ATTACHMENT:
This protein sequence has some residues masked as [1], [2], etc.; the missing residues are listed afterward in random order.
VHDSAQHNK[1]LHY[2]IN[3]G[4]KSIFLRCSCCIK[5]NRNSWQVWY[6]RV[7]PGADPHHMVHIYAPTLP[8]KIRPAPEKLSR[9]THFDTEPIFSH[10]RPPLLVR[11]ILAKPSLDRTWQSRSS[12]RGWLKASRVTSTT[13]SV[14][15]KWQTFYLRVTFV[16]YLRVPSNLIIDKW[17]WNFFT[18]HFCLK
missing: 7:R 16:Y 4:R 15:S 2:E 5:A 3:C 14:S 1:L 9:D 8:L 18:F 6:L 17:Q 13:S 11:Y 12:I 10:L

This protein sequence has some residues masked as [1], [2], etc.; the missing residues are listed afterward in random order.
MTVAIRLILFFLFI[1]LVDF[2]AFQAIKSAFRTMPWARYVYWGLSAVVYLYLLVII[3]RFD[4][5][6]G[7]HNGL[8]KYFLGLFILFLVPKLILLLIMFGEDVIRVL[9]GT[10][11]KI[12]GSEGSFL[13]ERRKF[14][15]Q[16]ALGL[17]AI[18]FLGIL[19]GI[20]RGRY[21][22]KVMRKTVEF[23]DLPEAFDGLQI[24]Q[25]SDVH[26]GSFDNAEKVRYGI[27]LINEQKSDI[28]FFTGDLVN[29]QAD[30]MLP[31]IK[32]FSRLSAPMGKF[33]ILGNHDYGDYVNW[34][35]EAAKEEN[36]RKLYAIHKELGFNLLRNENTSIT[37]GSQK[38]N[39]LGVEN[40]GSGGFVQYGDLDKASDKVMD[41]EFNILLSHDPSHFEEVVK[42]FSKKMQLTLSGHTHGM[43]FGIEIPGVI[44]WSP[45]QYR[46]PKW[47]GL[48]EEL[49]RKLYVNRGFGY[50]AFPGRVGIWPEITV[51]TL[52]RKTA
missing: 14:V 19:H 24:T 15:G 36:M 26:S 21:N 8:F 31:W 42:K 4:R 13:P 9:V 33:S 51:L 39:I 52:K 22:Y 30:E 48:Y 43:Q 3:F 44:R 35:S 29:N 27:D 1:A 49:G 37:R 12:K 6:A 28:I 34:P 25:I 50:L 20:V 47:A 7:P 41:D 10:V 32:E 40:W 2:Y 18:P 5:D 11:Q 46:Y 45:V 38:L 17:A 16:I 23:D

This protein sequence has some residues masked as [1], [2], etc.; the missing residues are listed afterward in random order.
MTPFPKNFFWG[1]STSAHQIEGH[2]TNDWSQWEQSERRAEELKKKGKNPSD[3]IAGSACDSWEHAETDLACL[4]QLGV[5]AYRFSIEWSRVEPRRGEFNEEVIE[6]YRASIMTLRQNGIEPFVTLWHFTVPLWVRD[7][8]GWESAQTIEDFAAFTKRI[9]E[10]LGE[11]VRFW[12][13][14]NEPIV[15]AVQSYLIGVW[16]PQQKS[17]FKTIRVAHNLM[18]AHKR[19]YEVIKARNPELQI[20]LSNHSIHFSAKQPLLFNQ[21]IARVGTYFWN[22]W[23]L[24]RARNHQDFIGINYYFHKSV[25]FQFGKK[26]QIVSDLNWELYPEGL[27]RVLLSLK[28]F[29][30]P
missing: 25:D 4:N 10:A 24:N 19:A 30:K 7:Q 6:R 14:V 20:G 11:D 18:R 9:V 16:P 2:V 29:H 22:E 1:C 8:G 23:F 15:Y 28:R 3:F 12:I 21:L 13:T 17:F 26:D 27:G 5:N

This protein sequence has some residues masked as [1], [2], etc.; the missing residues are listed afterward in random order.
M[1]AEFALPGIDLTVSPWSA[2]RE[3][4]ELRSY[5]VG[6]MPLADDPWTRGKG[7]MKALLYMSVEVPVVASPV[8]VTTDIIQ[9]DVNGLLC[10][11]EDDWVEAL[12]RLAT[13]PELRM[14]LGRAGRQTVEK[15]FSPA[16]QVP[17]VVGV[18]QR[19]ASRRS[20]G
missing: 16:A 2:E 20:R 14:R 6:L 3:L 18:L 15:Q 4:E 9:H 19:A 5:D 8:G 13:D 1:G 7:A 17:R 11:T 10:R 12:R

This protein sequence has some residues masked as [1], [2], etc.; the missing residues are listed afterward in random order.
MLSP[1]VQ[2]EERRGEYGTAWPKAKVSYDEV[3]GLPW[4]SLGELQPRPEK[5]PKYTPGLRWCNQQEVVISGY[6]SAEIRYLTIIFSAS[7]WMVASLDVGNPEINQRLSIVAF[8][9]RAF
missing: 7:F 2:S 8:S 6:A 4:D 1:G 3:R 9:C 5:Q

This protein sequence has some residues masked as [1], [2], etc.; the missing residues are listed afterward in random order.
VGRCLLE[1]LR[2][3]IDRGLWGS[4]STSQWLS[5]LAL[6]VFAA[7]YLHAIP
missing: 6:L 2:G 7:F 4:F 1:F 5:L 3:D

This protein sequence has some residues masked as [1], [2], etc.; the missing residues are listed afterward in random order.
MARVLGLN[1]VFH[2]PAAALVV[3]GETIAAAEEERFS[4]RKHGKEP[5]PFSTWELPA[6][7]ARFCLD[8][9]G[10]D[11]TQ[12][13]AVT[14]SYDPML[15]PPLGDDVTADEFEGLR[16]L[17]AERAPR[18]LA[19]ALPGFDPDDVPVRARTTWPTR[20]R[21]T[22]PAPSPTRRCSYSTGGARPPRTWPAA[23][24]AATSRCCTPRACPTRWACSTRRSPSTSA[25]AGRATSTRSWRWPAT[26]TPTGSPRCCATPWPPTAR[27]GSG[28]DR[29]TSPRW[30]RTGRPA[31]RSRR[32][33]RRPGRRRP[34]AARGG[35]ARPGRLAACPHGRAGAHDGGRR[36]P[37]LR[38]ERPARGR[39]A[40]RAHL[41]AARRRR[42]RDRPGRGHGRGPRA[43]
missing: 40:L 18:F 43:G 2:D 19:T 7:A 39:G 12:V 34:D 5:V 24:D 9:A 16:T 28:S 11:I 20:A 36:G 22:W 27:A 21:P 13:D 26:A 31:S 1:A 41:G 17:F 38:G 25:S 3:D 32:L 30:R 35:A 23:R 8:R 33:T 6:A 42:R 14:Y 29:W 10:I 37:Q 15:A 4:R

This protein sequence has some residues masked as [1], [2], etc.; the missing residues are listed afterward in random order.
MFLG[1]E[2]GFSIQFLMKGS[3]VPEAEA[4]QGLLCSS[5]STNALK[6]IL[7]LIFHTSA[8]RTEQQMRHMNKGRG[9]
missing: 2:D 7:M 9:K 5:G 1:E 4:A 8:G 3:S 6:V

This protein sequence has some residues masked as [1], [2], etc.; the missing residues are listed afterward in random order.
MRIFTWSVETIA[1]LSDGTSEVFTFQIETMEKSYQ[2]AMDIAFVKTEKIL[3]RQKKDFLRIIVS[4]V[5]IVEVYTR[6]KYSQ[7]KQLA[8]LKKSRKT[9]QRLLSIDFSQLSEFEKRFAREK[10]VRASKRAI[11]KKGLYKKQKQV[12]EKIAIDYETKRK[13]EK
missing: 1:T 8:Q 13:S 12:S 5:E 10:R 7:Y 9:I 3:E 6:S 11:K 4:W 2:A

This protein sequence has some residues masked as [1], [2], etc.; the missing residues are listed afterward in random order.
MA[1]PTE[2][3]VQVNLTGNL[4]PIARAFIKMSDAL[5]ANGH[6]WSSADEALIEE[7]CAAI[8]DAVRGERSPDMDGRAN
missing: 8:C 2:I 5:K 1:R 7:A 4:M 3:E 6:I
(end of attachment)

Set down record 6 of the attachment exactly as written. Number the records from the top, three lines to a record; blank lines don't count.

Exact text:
This protein sequence has some residues masked as [1], [2], etc.; the missing residues are listed afterward in random order.
VGRCLLE[1]LR[2][3]IDRGLWGS[4]STSQWLS[5]LAL[6]VFAA[7]YLHAIP
missing: 6:L 2:G 7:F 4:F 1:F 5:L 3:D